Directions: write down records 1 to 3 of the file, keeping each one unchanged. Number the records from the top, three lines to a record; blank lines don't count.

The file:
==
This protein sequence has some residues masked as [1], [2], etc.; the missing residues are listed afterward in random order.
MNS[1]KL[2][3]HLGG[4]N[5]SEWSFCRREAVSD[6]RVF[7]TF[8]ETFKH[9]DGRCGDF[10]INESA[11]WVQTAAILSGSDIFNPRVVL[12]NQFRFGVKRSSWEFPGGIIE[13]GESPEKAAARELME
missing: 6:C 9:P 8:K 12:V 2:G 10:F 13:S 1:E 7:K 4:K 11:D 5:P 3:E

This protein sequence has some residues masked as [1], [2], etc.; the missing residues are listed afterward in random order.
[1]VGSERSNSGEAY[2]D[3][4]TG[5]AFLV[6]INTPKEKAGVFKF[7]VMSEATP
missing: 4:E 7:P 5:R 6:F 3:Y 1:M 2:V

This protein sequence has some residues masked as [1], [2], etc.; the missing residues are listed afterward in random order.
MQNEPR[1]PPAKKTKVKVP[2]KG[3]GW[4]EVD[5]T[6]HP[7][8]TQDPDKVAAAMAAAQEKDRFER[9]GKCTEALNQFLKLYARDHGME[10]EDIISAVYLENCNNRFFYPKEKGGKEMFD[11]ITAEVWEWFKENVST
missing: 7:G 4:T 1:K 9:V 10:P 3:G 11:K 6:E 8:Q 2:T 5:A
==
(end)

This protein sequence has some residues masked as [1], [2], etc.; the missing residues are listed afterward in random order.
MNS[1]KL[2][3]HLGG[4]N[5]SEWSFCRREAVSD[6]RVF[7]TF[8]ETFKH[9]DGRCGDF[10]INESA[11]WVQTAAILSGSDIFNPRVVL[12]NQFRFGVKRSSWEFPGGIIE[13]GESPEKAAARELME
missing: 6:C 9:P 8:K 12:V 2:G 10:F 13:S 1:E 7:K 4:K 11:D 5:P 3:E

This protein sequence has some residues masked as [1], [2], etc.; the missing residues are listed afterward in random order.
[1]VGSERSNSGEAY[2]D[3][4]TG[5]AFLV[6]INTPKEKAGVFKF[7]VMSEATP
missing: 4:E 7:P 5:R 6:F 3:Y 1:M 2:V

This protein sequence has some residues masked as [1], [2], etc.; the missing residues are listed afterward in random order.
MQNEPR[1]PPAKKTKVKVP[2]KG[3]GW[4]EVD[5]T[6]HP[7][8]TQDPDKVAAAMAAAQEKDRFER[9]GKCTEALNQFLKLYARDHGME[10]EDIISAVYLENCNNRFFYPKEKGGKEMFD[11]ITAEVWEWFKENVST
missing: 7:G 4:T 1:K 9:V 10:P 3:G 11:K 6:E 8:Q 2:T 5:A